Promoting healthy beverage intake, particularly among children and adolescents, has emerged in recent years as a policy and research priority. Because different dietary assessment methods are subject to specific and unique limitations that could influence study findings, it is important to understand what assessment methods are available, what properties they have, and what methods are typically used in the scientific literature. A new report, “Measuring Beverage Intake in Children and Adolescents: State of the Science, Recommendations, and Resources for Evaluation,” and a forthcoming systematic review begin to address these issues. The report provides guidance on using five main types of assessment methods for measuring beverage intake, including a description of how to implement the method, recommendations for use, and advantages and limitations.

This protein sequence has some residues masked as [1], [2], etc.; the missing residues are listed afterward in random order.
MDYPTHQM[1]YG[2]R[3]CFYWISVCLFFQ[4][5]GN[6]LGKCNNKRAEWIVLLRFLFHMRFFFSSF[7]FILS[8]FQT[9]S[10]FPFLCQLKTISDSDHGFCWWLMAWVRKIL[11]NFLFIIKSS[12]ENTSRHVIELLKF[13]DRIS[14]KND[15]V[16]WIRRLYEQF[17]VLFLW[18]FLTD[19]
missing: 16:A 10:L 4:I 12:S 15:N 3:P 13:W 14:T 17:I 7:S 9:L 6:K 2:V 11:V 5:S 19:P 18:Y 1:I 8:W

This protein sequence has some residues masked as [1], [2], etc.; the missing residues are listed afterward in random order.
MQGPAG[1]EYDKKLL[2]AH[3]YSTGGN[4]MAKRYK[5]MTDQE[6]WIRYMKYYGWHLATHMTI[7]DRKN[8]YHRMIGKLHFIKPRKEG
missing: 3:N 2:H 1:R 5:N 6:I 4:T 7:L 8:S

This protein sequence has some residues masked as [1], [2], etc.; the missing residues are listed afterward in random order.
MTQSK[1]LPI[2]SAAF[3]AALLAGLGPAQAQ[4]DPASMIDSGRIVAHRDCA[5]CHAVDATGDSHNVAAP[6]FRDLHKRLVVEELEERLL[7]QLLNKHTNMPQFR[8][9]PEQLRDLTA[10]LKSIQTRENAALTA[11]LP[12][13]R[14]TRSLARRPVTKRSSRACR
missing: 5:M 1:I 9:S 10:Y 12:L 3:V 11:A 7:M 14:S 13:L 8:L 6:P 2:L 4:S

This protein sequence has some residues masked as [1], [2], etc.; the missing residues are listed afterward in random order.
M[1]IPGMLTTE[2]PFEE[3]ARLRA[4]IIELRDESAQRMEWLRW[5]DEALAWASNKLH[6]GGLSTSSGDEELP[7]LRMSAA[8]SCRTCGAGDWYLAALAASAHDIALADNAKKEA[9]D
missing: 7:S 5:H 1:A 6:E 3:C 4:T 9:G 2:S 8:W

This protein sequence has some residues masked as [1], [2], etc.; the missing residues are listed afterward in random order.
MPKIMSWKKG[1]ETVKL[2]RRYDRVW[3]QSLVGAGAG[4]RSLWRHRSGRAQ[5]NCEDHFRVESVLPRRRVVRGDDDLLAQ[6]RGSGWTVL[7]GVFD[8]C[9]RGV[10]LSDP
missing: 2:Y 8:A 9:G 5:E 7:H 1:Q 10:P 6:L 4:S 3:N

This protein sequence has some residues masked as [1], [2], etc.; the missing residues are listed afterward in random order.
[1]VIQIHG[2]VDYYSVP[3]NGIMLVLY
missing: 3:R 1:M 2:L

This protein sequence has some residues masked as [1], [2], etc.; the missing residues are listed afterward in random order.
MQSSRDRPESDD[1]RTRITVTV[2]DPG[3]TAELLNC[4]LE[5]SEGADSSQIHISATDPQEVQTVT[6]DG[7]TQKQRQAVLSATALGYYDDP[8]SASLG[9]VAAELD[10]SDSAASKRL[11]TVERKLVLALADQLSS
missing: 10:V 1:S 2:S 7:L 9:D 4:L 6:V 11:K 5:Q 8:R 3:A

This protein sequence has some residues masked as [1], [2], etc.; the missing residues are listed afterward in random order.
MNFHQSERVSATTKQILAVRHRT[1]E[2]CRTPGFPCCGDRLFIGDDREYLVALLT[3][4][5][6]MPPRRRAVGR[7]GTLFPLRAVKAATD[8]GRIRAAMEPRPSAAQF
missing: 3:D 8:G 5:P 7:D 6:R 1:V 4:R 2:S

The systematic review, “Measuring beverage consumption in US children and adolescents: A systematic review,” (Obesity Reviews, in press) describes the state-of-the-science in measuring children's beverage intake and points toward future research needs in this area. Improved measurement techniques will help establish whether progress is being made toward ensuring that all children in the U.S. have healthy beverage consumption habits. Given the important role that beverage intake plays in a range of children’s health and developmental outcomes, researchers and practitioners from a variety of areas should be invested in developing and applying thoughtful measurement techniques for assessing children’s beverage consumption.